Figure 5 LINC01089 functioned as a ceRNA for miR-27a in NSCLC. (A) Subcellular localization of LINC01089 was detected through nucleocytoplasmic separation assay. (B) A schematic outline of sequence sites of miR-27a targeted to LINC01089 predicted by bioinformatic analysis. (C) The association between LINC01089 and miR-27a was evaluated by Ago2-RIP assay. RNA immunoprecipitation (RIP) experiments were performed in A549 cells overexpressing miR-27a or miR-NC. (D) RNA pull-down assay was used to detect the direct interaction between miR-27a and LINC01089. (E) Dual-luciferase reporter assay was carried out to examine the luciferase activity of LINC01089-wt group and LINC01089-mut group. (F) The relationship between LINC01089 expression and miR-27a expression was examined by Spearman correlation analysis in 60 NSCLC tissues. (G) The expression of miR-27a was detected in siLINC01089 transfected A549 and H1299 cells. Data are reported as means ± SD. **P < 0.01; ***P < 0.001.

miR-27a Promoted EMT of NSCLC via the SFRP1-Wnt/β-catenin Pathway

Despite previous studies demonstrating microRNA-27a’s role as an oncogenic miRNA in multiple tumor progression (14, 15), its function in lung cancer remains unclear. In the present study, qRT-PCR revealed significantly higher miR-27a levels in NSCLC relative to adjacent normal tissues (Figure 6A). Moreover, A549 cells were transfected with miR-27a inhibitor or mimics, and transfection efficiency was assessed by qRT-PCR (Figure S4). The CCK-8 assay revealed significantly higher and lower proliferation in miR-27a mimic-transfected and inhibitor-transfected A549 cells, respectively (Figure 6B). The transwell assay showed that miR-27a overexpression significantly enhanced cell migration ability, whereas its knockdown significantly inhibited this phenomenon (Figure 6C). Taken together, these results suggested that miR-27a promotes NSCLC cell viability and migration.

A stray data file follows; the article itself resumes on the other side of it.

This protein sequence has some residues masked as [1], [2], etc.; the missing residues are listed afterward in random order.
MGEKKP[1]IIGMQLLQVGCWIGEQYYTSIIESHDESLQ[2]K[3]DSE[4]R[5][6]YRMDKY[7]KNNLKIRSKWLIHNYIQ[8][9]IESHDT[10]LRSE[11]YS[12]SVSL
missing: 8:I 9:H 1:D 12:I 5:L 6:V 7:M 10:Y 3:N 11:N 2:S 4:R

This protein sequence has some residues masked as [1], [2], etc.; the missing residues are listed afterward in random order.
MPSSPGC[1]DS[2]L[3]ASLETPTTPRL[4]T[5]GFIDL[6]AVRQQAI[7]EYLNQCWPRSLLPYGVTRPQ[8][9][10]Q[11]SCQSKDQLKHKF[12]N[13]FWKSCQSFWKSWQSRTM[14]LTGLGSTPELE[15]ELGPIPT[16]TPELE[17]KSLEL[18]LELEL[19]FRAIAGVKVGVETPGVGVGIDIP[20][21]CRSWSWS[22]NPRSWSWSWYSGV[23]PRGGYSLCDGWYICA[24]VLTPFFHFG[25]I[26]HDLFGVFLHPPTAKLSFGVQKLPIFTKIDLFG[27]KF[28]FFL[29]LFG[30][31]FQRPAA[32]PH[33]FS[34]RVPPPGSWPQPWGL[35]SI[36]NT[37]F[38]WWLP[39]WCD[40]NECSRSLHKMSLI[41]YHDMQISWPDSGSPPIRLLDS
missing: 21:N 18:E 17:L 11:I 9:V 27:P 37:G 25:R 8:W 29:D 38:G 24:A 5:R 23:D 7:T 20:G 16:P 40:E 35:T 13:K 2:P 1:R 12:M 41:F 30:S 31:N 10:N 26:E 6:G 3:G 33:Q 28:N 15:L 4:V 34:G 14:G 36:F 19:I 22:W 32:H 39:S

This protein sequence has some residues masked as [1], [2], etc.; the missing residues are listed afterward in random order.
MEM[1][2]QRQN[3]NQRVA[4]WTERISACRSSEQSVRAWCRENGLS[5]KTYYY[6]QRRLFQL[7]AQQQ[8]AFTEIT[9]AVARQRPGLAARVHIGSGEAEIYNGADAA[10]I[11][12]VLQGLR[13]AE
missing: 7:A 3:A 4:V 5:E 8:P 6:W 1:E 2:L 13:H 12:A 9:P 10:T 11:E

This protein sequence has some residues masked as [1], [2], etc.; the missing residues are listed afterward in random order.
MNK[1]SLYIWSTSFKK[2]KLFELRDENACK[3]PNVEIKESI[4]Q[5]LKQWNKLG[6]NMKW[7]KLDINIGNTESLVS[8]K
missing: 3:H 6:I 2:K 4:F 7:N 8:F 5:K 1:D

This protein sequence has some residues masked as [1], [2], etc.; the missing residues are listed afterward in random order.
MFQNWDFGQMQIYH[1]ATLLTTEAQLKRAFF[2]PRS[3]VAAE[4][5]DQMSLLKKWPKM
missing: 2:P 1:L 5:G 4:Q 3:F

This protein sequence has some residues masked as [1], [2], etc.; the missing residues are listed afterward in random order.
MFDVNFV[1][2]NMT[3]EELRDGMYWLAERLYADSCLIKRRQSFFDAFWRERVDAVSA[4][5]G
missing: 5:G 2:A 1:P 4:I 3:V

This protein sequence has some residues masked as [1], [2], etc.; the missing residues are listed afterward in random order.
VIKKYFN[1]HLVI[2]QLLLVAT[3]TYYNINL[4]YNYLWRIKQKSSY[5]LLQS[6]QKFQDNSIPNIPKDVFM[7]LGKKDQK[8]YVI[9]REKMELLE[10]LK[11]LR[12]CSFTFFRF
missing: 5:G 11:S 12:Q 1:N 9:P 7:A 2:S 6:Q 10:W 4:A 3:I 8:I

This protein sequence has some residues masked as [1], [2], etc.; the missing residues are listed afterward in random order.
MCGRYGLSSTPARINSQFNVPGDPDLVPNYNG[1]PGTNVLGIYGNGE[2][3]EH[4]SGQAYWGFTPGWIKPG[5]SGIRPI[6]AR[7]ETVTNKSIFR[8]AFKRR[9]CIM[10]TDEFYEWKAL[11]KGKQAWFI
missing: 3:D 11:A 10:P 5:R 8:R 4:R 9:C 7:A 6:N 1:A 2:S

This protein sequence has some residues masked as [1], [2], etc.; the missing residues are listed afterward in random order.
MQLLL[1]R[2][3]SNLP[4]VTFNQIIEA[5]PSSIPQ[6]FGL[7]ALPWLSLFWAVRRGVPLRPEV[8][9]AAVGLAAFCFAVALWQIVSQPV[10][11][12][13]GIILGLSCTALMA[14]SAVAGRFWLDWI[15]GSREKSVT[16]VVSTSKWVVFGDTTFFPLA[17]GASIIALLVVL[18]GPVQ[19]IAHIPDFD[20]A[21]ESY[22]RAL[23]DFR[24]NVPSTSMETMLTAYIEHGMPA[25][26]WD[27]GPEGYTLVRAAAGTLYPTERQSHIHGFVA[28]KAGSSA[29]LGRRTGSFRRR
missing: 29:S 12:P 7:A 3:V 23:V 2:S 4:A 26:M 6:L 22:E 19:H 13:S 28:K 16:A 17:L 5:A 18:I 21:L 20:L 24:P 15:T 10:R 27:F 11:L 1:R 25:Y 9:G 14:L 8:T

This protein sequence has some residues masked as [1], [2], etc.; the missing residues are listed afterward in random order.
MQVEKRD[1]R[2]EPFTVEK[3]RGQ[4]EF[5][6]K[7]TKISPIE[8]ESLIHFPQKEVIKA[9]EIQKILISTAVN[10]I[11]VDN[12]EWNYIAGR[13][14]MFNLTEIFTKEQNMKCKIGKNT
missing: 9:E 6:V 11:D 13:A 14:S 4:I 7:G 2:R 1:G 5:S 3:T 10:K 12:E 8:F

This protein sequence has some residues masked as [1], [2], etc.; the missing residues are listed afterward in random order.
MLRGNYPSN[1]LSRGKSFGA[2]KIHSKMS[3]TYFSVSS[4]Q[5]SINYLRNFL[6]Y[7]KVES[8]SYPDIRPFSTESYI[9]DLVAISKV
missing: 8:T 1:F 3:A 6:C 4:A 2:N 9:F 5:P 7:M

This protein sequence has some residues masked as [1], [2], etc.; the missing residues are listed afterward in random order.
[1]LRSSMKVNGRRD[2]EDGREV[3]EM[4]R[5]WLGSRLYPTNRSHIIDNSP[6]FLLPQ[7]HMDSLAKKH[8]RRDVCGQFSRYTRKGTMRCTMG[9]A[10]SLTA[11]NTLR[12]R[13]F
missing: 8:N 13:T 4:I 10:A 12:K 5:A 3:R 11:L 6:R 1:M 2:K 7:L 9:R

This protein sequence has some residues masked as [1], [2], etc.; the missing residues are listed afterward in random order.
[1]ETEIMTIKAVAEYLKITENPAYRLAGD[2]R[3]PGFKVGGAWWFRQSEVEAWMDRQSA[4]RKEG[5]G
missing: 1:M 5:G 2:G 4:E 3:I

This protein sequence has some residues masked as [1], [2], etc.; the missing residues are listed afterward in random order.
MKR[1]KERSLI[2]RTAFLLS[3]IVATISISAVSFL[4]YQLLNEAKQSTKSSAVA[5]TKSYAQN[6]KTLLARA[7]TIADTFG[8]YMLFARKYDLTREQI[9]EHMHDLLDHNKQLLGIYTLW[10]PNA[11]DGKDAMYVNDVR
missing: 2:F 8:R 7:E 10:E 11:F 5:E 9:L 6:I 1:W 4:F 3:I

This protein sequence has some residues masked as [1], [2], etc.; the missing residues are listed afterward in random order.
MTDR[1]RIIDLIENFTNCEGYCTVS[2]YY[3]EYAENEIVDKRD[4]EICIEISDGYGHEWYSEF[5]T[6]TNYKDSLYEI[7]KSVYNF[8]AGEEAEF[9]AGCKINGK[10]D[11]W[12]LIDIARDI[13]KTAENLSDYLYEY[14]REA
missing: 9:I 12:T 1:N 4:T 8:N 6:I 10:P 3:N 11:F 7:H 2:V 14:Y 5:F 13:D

FIGURE 6
www.frontiersin.org

Figure 6 MiR-27a promoted EMT progression of NSCLC via SFRP1- Wnt/β-catenin pathway. (A) RT-qPCR was performed to detect miR-27a expression in NSCLC tissues and para-carcinoma tissues. (B) The function of miR-27a on cell proliferation viability was examined by CCK-8 assay. (C) Migration capacity was performed by transwell assay in miR-27a mimics/inhibitor-transfected A549 cells. (D) Spearman correlation analysis of the correlation between SFRP1 and miR-27a expression in 60 NSCLC tissues. (E) Western blot assay detected the protein level of β-catenin, SFRP1, p-GSK3β and GSK3β, GAPDH acting as reference gene. (F) mRNA levels of EMT markers were detected in A549 cells by RT-qPCR. Data are reported as means ± SD. *P < 0.05; **P < 0.01; ***P < 0.001.

Previous studies have shown that miR-27a modulates gastric cancer cell metastasis by promoting the epithelial–mesenchymal transition (EMT) pathway in gastric cancer (16) and targets SFRP1 to regulate the proliferation and the migration of osteosarcoma cells (17). In fact, SFRP1 suppressed tumor progression through epithelial-to-mesenchymal transition via the Wnt/β-catenin signaling pathway (18). In the present study, Spearman’s correlation analysis showed that miR-27a expression was inversely associated with SFRP1 expression in NSCLC tissue samples (Figure 6D), corroborating the findings that SFRP1 is negatively regulated by miR-27a. To ascertain whether SFRP1 is involved in miR-27a-related EMT, via the Wnt/β-catenin pathway in NSCLC cells, we co-transfected mimics and inhibitors of miR-27a with siSFRP1 in A549 and H1299 cells. The results indicated that mimic-transfected A549 cells increased the expression of p-GSK-3P and β-catenin, whereas miR-27a inhibitors showed a decreased expression of p-GSK-3P and β-catenin (Figure 6E). In addition, silencing of SFRP1 enhanced p-GSK-3P expression, while β-catenin was impaired by miR-27a inhibitor (Figure 6E). Moreover, detection of EMT markers through qRT-PCR revealed significantly higher levels of Slug, Snail, and N-cadherin and decreased SFRP1 and E-cadherin expression in cells expressing miR-27a mimic (Figure 6F). Similarly, silencing SFRP1 blocked the inhibitory effect of miR-27a inhibitor on Slug, Snail, and N-cadherin and downregulated E-cadherin. Overall, these results indicated that miR-27a promoted EMT in NSCLC via the SFRP1-Wnt/β-catenin signaling pathway.